The following biography of Jerome Cooley was written by Mr. Cooley himself and appeared in his 1922 self-published book Recollections of the Early Days in Duluth, a rather entertaining but often unreliable history of Duluth’s pioneer years that is available at the Duluth Public Library.
Jerome Eugene Cooley is of English descent. His great-great-grandfather arrived in Massachusetts from England in the year 1690.
Mr. Cooley’s grandfather, Benjamin Cooley, deserves a word, since he shows the sort of block from which our historian was chipped. Benjamin Cooley was born in Massachusetts, but moved to the vicinity of Albany when that capitol city and political pool marked the outskirts of civilization.
The early years of Benjamin Cooley’s life were passed in true pioneer fashion. For those were the times when men learned by doing, and while doing. Misfortune was sure to get any laggard that didn’t hustle.
The grandfather of Duluth’s historian hustled so well that when later he engaged in lumbering on the Susquehanna River, in Delaware County, he became a man of wealth. The village of Cooley, in Sullivan County, New York, commemorates the historian’s grandpaternal name. Perhaps the grandfather himself?
When, in 1816, Benjamin Cooley moved to the western part of New York, he was the richest man in that part of the country. He had fourteen hundred dollars spot cash, the spot being the hip pocket, the most popular bank in those days.
With this vast sum, Uncle Ben Cooley bought a farm and built a sawmill, which illustrates how much a dollar could do a hundred years ago. Products of mill and farm were taken “down north” to Castile, Mi. Morris, Geneseo, Mosco and other towns in northeastern New York.
The pioneer’s family eventually numbered seven—two girls and five boys. In 1916 the descendants of this hardy New Yorker celebrated the centenary of his westward migration from Delaware County to Alleghany County. For the anniversary Duluth’s historian furnished a genealogical record of the family of Alfred Cooley, the third child in Benjamin’s flock.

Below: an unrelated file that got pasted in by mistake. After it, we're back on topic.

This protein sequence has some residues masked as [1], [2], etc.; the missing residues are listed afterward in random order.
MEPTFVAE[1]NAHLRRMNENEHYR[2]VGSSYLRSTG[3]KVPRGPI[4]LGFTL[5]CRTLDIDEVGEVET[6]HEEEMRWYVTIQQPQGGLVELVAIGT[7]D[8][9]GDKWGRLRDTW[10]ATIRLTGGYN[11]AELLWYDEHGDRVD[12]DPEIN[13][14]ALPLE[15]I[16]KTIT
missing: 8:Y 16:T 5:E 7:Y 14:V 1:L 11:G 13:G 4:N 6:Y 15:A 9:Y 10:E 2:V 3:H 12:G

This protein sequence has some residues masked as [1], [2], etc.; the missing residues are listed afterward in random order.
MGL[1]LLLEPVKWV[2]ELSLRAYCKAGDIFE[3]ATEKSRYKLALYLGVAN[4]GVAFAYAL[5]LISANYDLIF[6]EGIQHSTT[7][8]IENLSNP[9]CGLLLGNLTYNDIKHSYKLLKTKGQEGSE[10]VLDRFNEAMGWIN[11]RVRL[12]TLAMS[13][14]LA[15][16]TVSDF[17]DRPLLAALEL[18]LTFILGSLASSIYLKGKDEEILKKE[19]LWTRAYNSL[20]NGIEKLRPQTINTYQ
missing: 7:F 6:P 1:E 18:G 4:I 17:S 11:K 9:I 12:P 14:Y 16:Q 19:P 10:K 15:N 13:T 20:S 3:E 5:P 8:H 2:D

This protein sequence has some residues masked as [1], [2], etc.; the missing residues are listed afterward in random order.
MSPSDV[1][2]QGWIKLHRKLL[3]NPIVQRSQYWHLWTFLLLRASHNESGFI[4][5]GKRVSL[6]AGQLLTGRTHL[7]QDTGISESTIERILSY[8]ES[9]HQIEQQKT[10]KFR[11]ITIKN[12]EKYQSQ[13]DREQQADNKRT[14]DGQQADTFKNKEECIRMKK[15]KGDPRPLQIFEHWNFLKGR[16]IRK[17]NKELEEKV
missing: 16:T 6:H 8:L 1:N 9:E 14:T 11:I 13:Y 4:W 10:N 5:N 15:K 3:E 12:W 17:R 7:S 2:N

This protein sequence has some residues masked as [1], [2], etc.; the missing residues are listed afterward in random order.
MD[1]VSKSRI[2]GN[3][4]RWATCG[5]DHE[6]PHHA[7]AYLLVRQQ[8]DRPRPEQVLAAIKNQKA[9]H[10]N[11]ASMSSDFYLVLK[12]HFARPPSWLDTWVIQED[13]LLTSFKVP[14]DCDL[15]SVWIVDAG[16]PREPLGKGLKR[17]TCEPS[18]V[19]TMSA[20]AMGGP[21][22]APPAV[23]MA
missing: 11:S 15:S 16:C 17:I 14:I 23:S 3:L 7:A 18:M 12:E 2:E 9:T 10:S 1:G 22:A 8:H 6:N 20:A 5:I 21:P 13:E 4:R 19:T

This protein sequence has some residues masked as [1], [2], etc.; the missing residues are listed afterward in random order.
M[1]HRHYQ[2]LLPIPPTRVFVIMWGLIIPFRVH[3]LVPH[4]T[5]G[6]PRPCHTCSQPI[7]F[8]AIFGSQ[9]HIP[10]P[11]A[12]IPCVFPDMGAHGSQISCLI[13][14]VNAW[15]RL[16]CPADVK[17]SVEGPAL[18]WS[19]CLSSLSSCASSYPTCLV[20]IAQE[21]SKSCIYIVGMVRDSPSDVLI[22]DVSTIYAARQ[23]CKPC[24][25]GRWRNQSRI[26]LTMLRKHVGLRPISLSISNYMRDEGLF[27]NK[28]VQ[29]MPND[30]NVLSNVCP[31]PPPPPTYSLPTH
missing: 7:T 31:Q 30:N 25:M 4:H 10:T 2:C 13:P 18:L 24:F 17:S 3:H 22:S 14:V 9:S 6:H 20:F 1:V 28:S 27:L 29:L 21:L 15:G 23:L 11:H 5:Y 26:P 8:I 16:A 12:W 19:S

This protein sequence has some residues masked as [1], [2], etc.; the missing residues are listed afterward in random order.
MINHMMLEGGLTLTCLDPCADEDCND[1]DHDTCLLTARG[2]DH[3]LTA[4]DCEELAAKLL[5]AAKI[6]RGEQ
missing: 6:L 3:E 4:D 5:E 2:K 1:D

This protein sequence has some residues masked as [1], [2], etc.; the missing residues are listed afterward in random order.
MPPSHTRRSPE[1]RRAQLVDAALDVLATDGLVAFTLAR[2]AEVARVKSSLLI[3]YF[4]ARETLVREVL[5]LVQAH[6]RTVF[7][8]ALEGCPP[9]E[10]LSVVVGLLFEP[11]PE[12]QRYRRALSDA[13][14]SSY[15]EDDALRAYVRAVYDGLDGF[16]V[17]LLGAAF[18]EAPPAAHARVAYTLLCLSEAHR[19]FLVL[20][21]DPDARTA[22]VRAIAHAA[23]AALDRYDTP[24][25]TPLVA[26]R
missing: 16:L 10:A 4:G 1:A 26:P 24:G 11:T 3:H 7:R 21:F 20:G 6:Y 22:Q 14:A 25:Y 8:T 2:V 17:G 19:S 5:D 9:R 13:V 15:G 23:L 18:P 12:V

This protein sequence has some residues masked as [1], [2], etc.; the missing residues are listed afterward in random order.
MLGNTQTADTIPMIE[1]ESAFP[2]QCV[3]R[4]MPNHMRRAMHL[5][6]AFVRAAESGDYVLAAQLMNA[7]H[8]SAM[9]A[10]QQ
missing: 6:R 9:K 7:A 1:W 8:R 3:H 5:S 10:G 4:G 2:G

Alfred Cooley had four sons by his wife Nancy Kingsley Cooley, the second being Jerome Eugene. Alfred Cooley acquired possession of the pioneer farmstead by purchasing the rights of the other heirs and finished his life in the familiar surroundings of his childhood.
Jerome Eugene was born in Hume (perhaps he got his literary bent from the great Scottish historian and philosopher, David Hume?), Alleghany County, New York, on October 26, 1844. His name hints a Bonapartist leaning somewhere.
His education was of the famous little red schoolhouse brand, topped off with work at the seminary in the village of Pike, Wyoming County, N. Y.
Young Jerome was evidently a great admirer of his hustling grandfather, as he followed that ancestor’s example in many details. In 1865 he celebrated his majority by leaving home to start pioneering on his own account in the “far west.”
His first stop was Minneapolis, where he promptly engaged in the lumber business. After three years of Twin City life, he started toward the Twin Ports, with a stop-over at Hinckley of about two and one-half years.
While yet a citizen of Hinckley, the young bustling sawmill operator of twenty-six found time to follow his heart back to Minneapolis where, on May 12, 1870, he entrusted it to the permanent keeping of Miss Ella M. Barrows.
He next moved about thirty-five miles nearer Duluth, and started a new town. He first cleared the land of jack pine and blueberry bushes, dammed the Grindstone River, built a residence for himself and a boarding house for his employees of lumber imported from Hinckley, and at last got a sawmill erected which employed twenty-five men. William Oliver was his mill foreman.
Discussing a name for the new village, the men suggested Cooley, but in a week or so word came from St. Paul that the railroad had christened the infant village in honor of George Barnum, paymaster of the road.
The Barnum mill furnished some lumber for the dike in Duluth Bay.
In the spring of 1873 Mr. Cooley moved to Duluth. Here he has remained, surviving the northeasters and the hill-climbing of over fifty years’ continuous residence.
Mr. Cooley’s memories of Duluth begin in 1871, while he was still a resident of Hinckley. On July 4th of that year he made an excursion to Duluth to celebrate with other patriotic young bloods of the lake region. It is said that his life-long palship with John Perkins (“Perky”) Johnson began on that festive date.
Perhaps Mr. Cooley ran up to Duluth to pay tribute to the fame of these outstanding facts: